We must tap into the rhythm of emotion

An excerpt from the Edward Boyle Memorial lecture, given by Paul Robertson, the Music Research Institute's professor of music
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The Independent Online

Our culture needs to know why we are musical. It may actually be that in some profound sense our survival requires that we understand ourselves better musically. Clearly, as human beings we are very driven by, controlled by, affected by pulse and rhythm. That's certain from our earliest days. Even before we have our own pulse, our mother's pulse is informing us. So changes in pulse are deeply significant to us. They communicate emotion.

Our culture needs to know why we are musical. It may actually be that in some profound sense our survival requires that we understand ourselves better musically. Clearly, as human beings we are very driven by, controlled by, affected by pulse and rhythm. That's certain from our earliest days. Even before we have our own pulse, our mother's pulse is informing us. So changes in pulse are deeply significant to us. They communicate emotion.

Walking, breathing, even the natural span of our arms, our movements, are all rhythmically defined, and the connection between motion and emotion is, of course, no accident. We emote through movement and we change our emotion by changing our movements.

This is fundamental stuff. And of course that level of change is only possible because we're talking about absolutely universal templates of response that are shared cross-culturally by all of us. We are designed to be musically responsive. We are musical animals. And when we lose the music we lose a great part of ourselves.

It's almost certain that one in four of us will suffer Alzheimer's in our later years. As we lose ourselves, as we lose the ability to recognise our nearest and dearest and we finally don't know who or where we are, it's a commonly experienced thing that the musical response remains.

We filmed a lady who was deeply demented, indeed, she couldn't even speak, she was completely distracted, but she'd been a piano teacher. If it was in a room with a piano and someone began to sing a song, she would shamble across to the piano and she'd immediately begin playing. Suddenly a fully intact person was there, a laughing and happy person. Sadly, as soon as the music went, that person also was lost.

Such things occur all the time. It's no accident: like a union, first in, last out. My dear old dad was on his deathbed and he wasn't demented, but his body had given up long before the rest of him. It was Christmas time and all we could think to do was to go in with the kids and play Christmas carols. My father was fiercely anti-religious; he hadn't been in a church since the age of about eight. We went in and played Christmas carols. He sat up in bed - and he was in terrible condition - and for half an hour he sang all the Christmas carols with all the words, every verse, from memory. Why? Because it was there, deeply embedded, and it was deeply embedded with emotional connection.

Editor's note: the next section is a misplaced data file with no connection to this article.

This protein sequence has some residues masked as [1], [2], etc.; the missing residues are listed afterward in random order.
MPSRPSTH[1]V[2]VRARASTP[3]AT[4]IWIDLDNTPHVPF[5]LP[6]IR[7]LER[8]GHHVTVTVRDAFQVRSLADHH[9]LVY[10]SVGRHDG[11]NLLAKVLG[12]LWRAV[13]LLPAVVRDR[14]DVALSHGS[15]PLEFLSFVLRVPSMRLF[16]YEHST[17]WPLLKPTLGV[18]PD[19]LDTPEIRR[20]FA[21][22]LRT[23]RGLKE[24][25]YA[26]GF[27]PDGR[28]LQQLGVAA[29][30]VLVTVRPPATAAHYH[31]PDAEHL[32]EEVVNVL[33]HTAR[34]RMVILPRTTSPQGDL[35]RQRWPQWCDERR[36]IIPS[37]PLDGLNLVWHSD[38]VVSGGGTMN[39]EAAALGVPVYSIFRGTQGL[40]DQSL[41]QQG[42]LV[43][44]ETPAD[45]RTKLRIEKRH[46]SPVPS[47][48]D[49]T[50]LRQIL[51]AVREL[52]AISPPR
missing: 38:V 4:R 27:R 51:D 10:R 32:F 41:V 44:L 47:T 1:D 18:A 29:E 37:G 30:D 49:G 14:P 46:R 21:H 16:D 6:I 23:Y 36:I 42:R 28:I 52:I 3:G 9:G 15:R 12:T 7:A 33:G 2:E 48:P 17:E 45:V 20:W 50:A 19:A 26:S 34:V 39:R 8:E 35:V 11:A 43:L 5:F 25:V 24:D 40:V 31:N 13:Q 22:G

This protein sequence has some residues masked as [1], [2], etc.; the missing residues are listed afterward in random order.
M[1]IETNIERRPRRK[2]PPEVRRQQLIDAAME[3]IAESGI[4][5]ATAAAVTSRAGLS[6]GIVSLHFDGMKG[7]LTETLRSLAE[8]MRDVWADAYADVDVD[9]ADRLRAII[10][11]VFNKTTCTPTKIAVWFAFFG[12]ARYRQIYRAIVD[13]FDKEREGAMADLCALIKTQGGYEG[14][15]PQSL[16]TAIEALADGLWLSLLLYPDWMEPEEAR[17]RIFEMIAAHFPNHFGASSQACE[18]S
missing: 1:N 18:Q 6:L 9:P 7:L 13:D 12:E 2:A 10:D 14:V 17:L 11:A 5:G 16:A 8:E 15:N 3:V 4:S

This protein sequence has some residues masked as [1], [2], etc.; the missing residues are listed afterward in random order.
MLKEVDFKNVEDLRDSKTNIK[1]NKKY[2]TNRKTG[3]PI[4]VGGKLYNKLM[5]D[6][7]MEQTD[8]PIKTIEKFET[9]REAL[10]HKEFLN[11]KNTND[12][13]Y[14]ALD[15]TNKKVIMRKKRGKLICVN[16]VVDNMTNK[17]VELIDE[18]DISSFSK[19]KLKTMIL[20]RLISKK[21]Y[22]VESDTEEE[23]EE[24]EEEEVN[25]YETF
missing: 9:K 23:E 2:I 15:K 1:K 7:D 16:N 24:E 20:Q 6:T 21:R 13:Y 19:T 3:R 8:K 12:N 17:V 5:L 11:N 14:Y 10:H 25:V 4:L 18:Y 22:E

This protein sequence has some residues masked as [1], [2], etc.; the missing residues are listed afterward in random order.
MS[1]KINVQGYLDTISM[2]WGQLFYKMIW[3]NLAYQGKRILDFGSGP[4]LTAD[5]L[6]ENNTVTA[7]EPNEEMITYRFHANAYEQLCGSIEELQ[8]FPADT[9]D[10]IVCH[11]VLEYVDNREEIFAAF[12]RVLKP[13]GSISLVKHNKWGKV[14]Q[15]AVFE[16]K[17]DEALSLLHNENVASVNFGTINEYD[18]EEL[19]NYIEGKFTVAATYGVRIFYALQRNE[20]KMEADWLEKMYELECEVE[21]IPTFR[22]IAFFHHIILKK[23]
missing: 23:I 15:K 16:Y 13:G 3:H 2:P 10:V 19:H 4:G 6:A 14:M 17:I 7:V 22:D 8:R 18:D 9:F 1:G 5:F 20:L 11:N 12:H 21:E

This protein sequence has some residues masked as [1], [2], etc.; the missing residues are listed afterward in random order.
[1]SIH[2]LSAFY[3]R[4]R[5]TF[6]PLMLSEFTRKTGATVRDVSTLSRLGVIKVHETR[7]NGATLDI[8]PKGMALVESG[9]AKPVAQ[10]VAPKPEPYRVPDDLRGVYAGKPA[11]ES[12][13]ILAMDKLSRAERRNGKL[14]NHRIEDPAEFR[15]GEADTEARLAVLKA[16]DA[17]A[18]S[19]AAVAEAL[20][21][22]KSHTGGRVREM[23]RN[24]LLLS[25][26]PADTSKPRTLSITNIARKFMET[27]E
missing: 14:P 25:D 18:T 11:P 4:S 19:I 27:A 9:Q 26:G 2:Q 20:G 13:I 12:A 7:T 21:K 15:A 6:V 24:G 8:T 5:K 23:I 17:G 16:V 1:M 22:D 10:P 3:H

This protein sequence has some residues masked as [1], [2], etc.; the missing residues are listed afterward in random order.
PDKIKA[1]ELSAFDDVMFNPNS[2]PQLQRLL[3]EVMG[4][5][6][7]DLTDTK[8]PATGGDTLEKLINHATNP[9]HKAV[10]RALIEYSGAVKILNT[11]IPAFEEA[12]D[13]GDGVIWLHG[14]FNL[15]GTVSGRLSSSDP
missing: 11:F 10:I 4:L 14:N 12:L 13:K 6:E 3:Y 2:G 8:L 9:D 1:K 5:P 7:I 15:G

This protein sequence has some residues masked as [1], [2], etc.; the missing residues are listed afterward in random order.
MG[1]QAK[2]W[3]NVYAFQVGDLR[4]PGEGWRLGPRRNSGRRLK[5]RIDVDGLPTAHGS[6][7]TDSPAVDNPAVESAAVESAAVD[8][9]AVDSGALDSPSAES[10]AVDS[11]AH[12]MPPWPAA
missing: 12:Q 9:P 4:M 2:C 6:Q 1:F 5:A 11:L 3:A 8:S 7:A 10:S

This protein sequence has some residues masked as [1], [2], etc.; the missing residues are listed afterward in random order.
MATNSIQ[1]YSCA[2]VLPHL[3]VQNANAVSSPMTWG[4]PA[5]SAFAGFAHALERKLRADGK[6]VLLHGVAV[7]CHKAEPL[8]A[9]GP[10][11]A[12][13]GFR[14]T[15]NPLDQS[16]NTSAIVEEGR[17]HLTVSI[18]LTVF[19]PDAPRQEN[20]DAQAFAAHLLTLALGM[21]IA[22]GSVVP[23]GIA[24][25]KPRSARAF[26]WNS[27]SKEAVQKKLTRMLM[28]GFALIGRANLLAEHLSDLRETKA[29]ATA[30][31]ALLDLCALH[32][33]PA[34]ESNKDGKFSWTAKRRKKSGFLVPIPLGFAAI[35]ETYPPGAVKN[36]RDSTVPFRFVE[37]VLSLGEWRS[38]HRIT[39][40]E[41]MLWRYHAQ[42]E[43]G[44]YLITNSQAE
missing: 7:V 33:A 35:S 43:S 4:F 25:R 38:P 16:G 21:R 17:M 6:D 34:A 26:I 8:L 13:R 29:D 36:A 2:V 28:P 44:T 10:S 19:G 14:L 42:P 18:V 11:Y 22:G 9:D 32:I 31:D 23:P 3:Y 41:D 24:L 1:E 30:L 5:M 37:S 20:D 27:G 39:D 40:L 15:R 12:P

Interestingly, it would appear that complete musical memories will always belong to the ages between eight and 12. So we are very locked in to these extraordinarily precise musical developments.

We need to know that. We need to know that individually; we need to know it culturally. If we're sadly losing our integrity as a person for whatever reason and music offers us a way of re-co-ordinating, of integrating ourselves, that must equally be true for cultures. We should bear in mind always that the microcosm and the macrocosm reflect each other.

It's also now possible to explore much of this work in the language and the terms that our culture recognises, which at the moment are predominantly scientific.

There are groups who want to go forward and make a musical brain map. That needs to happen. There are groups who are working with music therapy and music healing in Sarajevo and other war-torn areas. There's collaborative research, forming as we speak, using music with dementias, with Alzheimer's and Parkinson's patients, and working towards the relief of chronic pain. All of this needs to happen, and it won't happen simply by thinking about it.

Until there is active and proactive change at every level - personal, political and financial - these things cannot happen. The time, however, is clearly right, self-evidently right for these things to occur within the medical domain and in the world of teaching. Now we live in a world which is focusing not on the morbid process but on wellbeing.

How can you have wellbeing if you're not exploring yourself fully? And that includes an aesthetic experience of yourself, an emotional fulfilment. These things have to be addressed.

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